Friday, October 14, 2011

Design As You Go

Both the front and back squares are now knitted and I have to decide how I am going to proceed. Since I have about 900 yards of yarn I can not make a decent size afghan, so this will become a sweater, probably with short sleeves or no sleeves...we'll see.

 The basic module is a 90 degree triangle x four= the square. I cast on 40 stitches and decreased on one edge (every right side row) until I ran out of stitches. I always slip the first stitch of every row to facilitate the picking up of stitches later.
The long edge of the triangle is 15" at this point, but will grow when it is blocked. I am going to be adding height and width to make this a 40" wide garment, at least 25" long from shoulder to hip.

What I love about modules is that everything is based on very simple math. It has to be simple, or I wouldn't be doing it. In this first diagram I could pick up 20 stitches per triangle and make two wedges on the front and then two more on the back and join them at the shoulder points. From there I would be expanding sideways.
In the second diagram I am using individual mitered squares to construct a yoke. Again I am picking up my stitches along the edge of the square.
I know that I can add height to meet the necessary measurement by making modules in multiples of ten plus one center stitch. Of course I am always trying to avoid breaking the yarn or having to seam anything. And to make the fit nicer, I may round out the inside angles with smaller triangles...Square necklines aren't always so nice in knits, imho.

The third diagram is a top down view with the neckline yoke connecting both the front and back squares. The corners of the yoke are mitered just like the smaller mitered squares, only the sides are extended the full width of the square, and then long enough to cross over the top of the shoulder. I am guessing I will count out how long that should be and make my shoulder stitches to fill that length. Since I know I will be adding width from the shoulder and sides of the square, I think I might do a provisional crochet cast-on at the shoulder so I need not have ridge when I go for the sleeve. That is, if I do this design.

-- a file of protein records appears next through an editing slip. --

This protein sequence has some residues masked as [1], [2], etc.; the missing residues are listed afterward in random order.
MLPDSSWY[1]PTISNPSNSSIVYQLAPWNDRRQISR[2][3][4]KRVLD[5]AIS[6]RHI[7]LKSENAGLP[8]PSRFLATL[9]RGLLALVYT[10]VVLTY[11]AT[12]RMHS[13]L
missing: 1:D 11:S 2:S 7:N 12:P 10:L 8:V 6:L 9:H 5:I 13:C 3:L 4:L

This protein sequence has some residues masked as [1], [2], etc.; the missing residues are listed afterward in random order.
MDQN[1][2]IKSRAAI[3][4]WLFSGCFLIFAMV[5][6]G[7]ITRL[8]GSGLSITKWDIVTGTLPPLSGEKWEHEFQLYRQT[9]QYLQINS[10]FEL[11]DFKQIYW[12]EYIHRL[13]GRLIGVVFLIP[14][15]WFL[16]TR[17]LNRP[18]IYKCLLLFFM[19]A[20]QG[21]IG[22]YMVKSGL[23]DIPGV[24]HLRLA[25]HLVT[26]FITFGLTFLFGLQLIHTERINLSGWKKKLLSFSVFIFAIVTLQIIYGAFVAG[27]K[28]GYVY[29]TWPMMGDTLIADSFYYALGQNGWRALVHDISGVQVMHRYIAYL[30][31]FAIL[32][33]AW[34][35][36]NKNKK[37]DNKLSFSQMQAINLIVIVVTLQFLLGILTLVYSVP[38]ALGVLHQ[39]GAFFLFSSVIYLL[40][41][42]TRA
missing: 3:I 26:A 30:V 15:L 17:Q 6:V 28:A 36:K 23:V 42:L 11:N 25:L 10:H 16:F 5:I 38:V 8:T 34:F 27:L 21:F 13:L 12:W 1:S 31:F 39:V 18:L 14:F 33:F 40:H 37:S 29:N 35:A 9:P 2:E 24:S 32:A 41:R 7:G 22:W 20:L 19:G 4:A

Or I could turn the square on point and build the shoulders and hip parts out from there. I have done this before and know how it looks. Here's the Heartbeat Sweater which makes the center 'heart' first and then adds the top and bottom sections. Easy peasy. 

I have so many choices and now I'll have to decide which is most interesting to try. I should consider what the sides need to be before start, as there could be more knitting adventures ahead.

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  1. Looks like fun! I am learning to knit lace on with Laura Nelkin. she's a great teacher. Lace knitting is my version of crossword puzzles!

  2. Beautiful top! Makes me wish I was a knitter.


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